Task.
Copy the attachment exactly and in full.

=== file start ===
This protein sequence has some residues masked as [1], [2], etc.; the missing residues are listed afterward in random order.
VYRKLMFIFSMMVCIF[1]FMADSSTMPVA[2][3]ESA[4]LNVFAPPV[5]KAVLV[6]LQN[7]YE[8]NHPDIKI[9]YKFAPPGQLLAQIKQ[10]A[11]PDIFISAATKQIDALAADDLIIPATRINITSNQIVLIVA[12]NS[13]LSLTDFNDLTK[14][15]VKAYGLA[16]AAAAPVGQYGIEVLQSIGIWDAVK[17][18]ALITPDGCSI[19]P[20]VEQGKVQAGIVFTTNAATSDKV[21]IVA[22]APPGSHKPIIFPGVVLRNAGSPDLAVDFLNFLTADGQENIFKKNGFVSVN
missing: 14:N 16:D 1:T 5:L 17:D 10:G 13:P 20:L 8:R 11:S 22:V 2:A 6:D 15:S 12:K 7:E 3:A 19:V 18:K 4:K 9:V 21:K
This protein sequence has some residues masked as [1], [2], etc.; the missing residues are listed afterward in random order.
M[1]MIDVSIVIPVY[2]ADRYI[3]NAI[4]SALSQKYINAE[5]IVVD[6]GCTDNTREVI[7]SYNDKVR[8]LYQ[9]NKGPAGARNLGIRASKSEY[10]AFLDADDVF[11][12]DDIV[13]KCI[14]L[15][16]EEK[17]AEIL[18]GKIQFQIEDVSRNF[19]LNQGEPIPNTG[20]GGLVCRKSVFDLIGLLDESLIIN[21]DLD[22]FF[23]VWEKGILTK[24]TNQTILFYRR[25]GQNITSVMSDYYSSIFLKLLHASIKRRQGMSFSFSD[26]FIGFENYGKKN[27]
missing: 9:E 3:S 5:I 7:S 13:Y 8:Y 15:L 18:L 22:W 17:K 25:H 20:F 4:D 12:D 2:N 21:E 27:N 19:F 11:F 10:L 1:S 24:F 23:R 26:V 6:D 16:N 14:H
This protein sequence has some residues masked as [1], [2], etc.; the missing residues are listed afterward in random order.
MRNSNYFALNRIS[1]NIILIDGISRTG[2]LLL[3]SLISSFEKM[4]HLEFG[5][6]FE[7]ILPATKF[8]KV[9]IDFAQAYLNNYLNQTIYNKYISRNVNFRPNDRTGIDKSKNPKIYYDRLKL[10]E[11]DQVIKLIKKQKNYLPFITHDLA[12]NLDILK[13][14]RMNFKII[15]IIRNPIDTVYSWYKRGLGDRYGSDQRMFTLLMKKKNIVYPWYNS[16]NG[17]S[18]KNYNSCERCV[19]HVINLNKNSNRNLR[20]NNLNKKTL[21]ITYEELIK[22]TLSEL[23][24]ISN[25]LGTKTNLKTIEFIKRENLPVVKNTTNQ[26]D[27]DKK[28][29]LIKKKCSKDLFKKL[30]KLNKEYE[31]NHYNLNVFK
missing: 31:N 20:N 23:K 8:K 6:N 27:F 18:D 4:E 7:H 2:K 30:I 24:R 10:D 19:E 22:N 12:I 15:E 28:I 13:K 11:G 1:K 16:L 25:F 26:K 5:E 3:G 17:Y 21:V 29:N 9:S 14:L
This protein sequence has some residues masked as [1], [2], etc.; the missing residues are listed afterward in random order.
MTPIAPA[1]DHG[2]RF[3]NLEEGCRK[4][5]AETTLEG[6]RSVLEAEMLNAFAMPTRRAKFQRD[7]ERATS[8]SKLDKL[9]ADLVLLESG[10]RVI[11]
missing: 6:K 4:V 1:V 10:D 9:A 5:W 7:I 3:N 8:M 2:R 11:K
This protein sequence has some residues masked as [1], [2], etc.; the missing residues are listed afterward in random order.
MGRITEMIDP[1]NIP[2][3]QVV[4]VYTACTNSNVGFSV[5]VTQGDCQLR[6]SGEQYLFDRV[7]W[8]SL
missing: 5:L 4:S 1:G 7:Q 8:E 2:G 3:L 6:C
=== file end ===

This protein sequence has some residues masked as [1], [2], etc.; the missing residues are listed afterward in random order.
VYRKLMFIFSMMVCIF[1]FMADSSTMPVA[2][3]ESA[4]LNVFAPPV[5]KAVLV[6]LQN[7]YE[8]NHPDIKI[9]YKFAPPGQLLAQIKQ[10]A[11]PDIFISAATKQIDALAADDLIIPATRINITSNQIVLIVA[12]NS[13]LSLTDFNDLTK[14][15]VKAYGLA[16]AAAAPVGQYGIEVLQSIGIWDAVK[17][18]ALITPDGCSI[19]P[20]VEQGKVQAGIVFTTNAATSDKV[21]IVA[22]APPGSHKPIIFPGVVLRNAGSPDLAVDFLNFLTADGQENIFKKNGFVSVN
missing: 14:N 16:D 1:T 5:L 17:D 10:G 13:P 20:L 8:R 11:S 22:V 2:A 6:D 15:S 12:K 7:E 3:A 19:V 18:K 4:K 9:V 21:K
This protein sequence has some residues masked as [1], [2], etc.; the missing residues are listed afterward in random order.
M[1]MIDVSIVIPVY[2]ADRYI[3]NAI[4]SALSQKYINAE[5]IVVD[6]GCTDNTREVI[7]SYNDKVR[8]LYQ[9]NKGPAGARNLGIRASKSEY[10]AFLDADDVF[11][12]DDIV[13]KCI[14]L[15][16]EEK[17]AEIL[18]GKIQFQIEDVSRNF[19]LNQGEPIPNTG[20]GGLVCRKSVFDLIGLLDESLIIN[21]DLD[22]FF[23]VWEKGILTK[24]TNQTILFYRR[25]GQNITSVMSDYYSSIFLKLLHASIKRRQGMSFSFSD[26]FIGFENYGKKN[27]
missing: 9:E 3:S 5:I 7:S 13:Y 8:Y 15:L 18:L 22:W 17:K 25:H 20:F 4:D 12:D 2:N 21:E 27:N 19:F 11:F 10:L 1:S 24:F 23:R 26:V 6:D 16:N 14:H
This protein sequence has some residues masked as [1], [2], etc.; the missing residues are listed afterward in random order.
MRNSNYFALNRIS[1]NIILIDGISRTG[2]LLL[3]SLISSFEKM[4]HLEFG[5][6]FE[7]ILPATKF[8]KV[9]IDFAQAYLNNYLNQTIYNKYISRNVNFRPNDRTGIDKSKNPKIYYDRLKL[10]E[11]DQVIKLIKKQKNYLPFITHDLA[12]NLDILK[13][14]RMNFKII[15]IIRNPIDTVYSWYKRGLGDRYGSDQRMFTLLMKKKNIVYPWYNS[16]NG[17]S[18]KNYNSCERCV[19]HVINLNKNSNRNLR[20]NNLNKKTL[21]ITYEELIK[22]TLSEL[23][24]ISN[25]LGTKTNLKTIEFIKRENLPVVKNTTNQ[26]D[27]DKK[28][29]LIKKKCSKDLFKKL[30]KLNKEYE[31]NHYNLNVFK
missing: 31:N 20:N 23:K 8:K 6:N 27:F 18:D 4:E 7:H 2:K 30:I 24:R 10:D 19:E 22:N 12:I 15:E 28:I 13:K 11:G 1:K 16:L 25:F 26:K 5:E 3:G 17:Y 21:V 29:N 9:S 14:L
This protein sequence has some residues masked as [1], [2], etc.; the missing residues are listed afterward in random order.
MTPIAPA[1]DHG[2]RF[3]NLEEGCRK[4][5]AETTLEG[6]RSVLEAEMLNAFAMPTRRAKFQRD[7]ERATS[8]SKLDKL[9]ADLVLLESG[10]RVI[11]
missing: 6:K 4:V 1:V 10:D 9:A 5:W 7:I 3:N 8:M 2:R 11:K
This protein sequence has some residues masked as [1], [2], etc.; the missing residues are listed afterward in random order.
MGRITEMIDP[1]NIP[2][3]QVV[4]VYTACTNSNVGFSV[5]VTQGDCQLR[6]SGEQYLFDRV[7]W[8]SL
missing: 5:L 4:S 1:G 7:Q 8:E 2:G 3:L 6:C